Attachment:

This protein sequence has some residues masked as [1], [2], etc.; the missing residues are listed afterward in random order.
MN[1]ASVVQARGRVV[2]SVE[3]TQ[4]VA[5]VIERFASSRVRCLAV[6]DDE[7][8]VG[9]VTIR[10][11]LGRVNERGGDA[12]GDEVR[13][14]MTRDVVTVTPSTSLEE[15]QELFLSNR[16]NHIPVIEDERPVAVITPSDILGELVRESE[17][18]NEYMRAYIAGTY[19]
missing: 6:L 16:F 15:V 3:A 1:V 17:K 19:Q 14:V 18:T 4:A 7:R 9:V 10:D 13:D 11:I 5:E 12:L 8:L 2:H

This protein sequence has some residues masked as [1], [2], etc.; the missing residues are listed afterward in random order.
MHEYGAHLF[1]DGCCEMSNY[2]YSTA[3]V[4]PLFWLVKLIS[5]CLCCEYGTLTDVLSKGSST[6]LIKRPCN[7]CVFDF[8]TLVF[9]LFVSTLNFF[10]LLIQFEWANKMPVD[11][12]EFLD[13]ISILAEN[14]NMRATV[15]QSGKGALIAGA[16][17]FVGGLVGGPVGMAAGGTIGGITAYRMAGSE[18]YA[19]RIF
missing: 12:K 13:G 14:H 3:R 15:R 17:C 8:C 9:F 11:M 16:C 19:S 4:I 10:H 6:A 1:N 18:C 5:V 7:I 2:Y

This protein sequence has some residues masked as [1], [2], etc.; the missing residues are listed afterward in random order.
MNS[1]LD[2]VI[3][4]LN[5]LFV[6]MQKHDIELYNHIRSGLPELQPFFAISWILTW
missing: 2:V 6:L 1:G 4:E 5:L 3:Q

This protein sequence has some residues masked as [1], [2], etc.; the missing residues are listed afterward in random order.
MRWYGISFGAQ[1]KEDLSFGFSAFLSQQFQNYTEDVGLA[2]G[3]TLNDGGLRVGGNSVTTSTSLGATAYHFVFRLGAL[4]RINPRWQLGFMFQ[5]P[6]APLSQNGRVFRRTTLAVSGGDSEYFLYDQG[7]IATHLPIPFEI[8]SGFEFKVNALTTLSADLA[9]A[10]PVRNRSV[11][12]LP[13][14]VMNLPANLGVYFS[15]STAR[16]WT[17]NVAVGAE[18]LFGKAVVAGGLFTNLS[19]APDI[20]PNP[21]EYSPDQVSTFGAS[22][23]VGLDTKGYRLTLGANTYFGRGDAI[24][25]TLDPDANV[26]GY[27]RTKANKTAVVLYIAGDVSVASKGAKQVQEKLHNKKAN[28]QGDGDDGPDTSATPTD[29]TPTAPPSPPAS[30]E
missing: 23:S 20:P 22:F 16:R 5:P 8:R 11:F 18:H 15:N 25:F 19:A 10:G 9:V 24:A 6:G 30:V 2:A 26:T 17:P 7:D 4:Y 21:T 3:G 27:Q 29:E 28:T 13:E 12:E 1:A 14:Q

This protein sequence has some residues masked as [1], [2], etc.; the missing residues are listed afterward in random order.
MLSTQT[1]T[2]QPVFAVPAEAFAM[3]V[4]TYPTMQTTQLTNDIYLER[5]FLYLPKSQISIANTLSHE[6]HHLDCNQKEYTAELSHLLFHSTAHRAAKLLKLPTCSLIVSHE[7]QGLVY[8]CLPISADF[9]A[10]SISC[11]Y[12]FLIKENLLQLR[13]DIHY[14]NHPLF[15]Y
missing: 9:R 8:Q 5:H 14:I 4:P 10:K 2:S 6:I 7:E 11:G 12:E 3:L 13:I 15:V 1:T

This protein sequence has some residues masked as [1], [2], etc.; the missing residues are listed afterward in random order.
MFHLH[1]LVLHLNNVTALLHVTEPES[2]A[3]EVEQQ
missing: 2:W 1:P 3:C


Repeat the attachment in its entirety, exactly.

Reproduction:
This protein sequence has some residues masked as [1], [2], etc.; the missing residues are listed afterward in random order.
MN[1]ASVVQARGRVV[2]SVE[3]TQ[4]VA[5]VIERFASSRVRCLAV[6]DDE[7][8]VG[9]VTIR[10][11]LGRVNERGGDA[12]GDEVR[13][14]MTRDVVTVTPSTSLEE[15]QELFLSNR[16]NHIPVIEDERPVAVITPSDILGELVRESE[17][18]NEYMRAYIAGTY[19]
missing: 6:L 16:F 15:V 3:A 1:V 17:K 19:Q 14:V 18:T 4:A 7:R 9:V 10:D 13:D 11:I 5:E 12:L 8:L 2:H

This protein sequence has some residues masked as [1], [2], etc.; the missing residues are listed afterward in random order.
MHEYGAHLF[1]DGCCEMSNY[2]YSTA[3]V[4]PLFWLVKLIS[5]CLCCEYGTLTDVLSKGSST[6]LIKRPCN[7]CVFDF[8]TLVF[9]LFVSTLNFF[10]LLIQFEWANKMPVD[11][12]EFLD[13]ISILAEN[14]NMRATV[15]QSGKGALIAGA[16][17]FVGGLVGGPVGMAAGGTIGGITAYRMAGSE[18]YA[19]RIF
missing: 12:K 13:G 14:H 3:R 15:R 17:C 8:C 9:F 11:M 16:C 19:S 4:I 10:H 6:A 1:N 18:C 5:V 7:I 2:Y

This protein sequence has some residues masked as [1], [2], etc.; the missing residues are listed afterward in random order.
MNS[1]LD[2]VI[3][4]LN[5]LFV[6]MQKHDIELYNHIRSGLPELQPFFAISWILTW
missing: 2:V 6:L 1:G 4:E 5:L 3:Q

This protein sequence has some residues masked as [1], [2], etc.; the missing residues are listed afterward in random order.
MRWYGISFGAQ[1]KEDLSFGFSAFLSQQFQNYTEDVGLA[2]G[3]TLNDGGLRVGGNSVTTSTSLGATAYHFVFRLGAL[4]RINPRWQLGFMFQ[5]P[6]APLSQNGRVFRRTTLAVSGGDSEYFLYDQG[7]IATHLPIPFEI[8]SGFEFKVNALTTLSADLA[9]A[10]PVRNRSV[11][12]LP[13][14]VMNLPANLGVYFS[15]STAR[16]WT[17]NVAVGAE[18]LFGKAVVAGGLFTNLS[19]APDI[20]PNP[21]EYSPDQVSTFGAS[22][23]VGLDTKGYRLTLGANTYFGRGDAI[24][25]TLDPDANV[26]GY[27]RTKANKTAVVLYIAGDVSVASKGAKQVQEKLHNKKAN[28]QGDGDDGPDTSATPTD[29]TPTAPPSPPAS[30]E
missing: 23:S 20:P 22:F 16:R 5:P 8:R 11:F 18:H 15:N 25:F 19:A 10:G 9:V 24:A 6:G 30:V 2:A 26:T 17:P 7:D 4:Y 21:T 3:G 27:Q 29:E 28:T 13:E 12:E 1:A 14:Q

This protein sequence has some residues masked as [1], [2], etc.; the missing residues are listed afterward in random order.
MLSTQT[1]T[2]QPVFAVPAEAFAM[3]V[4]TYPTMQTTQLTNDIYLER[5]FLYLPKSQISIANTLSHE[6]HHLDCNQKEYTAELSHLLFHSTAHRAAKLLKLPTCSLIVSHE[7]QGLVY[8]CLPISADF[9]A[10]SISC[11]Y[12]FLIKENLLQLR[13]DIHY[14]NHPLF[15]Y
missing: 9:R 8:Q 5:H 14:I 4:P 10:K 2:S 6:I 7:E 11:G 12:E 3:L 13:I 15:V 1:T

This protein sequence has some residues masked as [1], [2], etc.; the missing residues are listed afterward in random order.
MFHLH[1]LVLHLNNVTALLHVTEPES[2]A[3]EVEQQ
missing: 2:W 1:P 3:C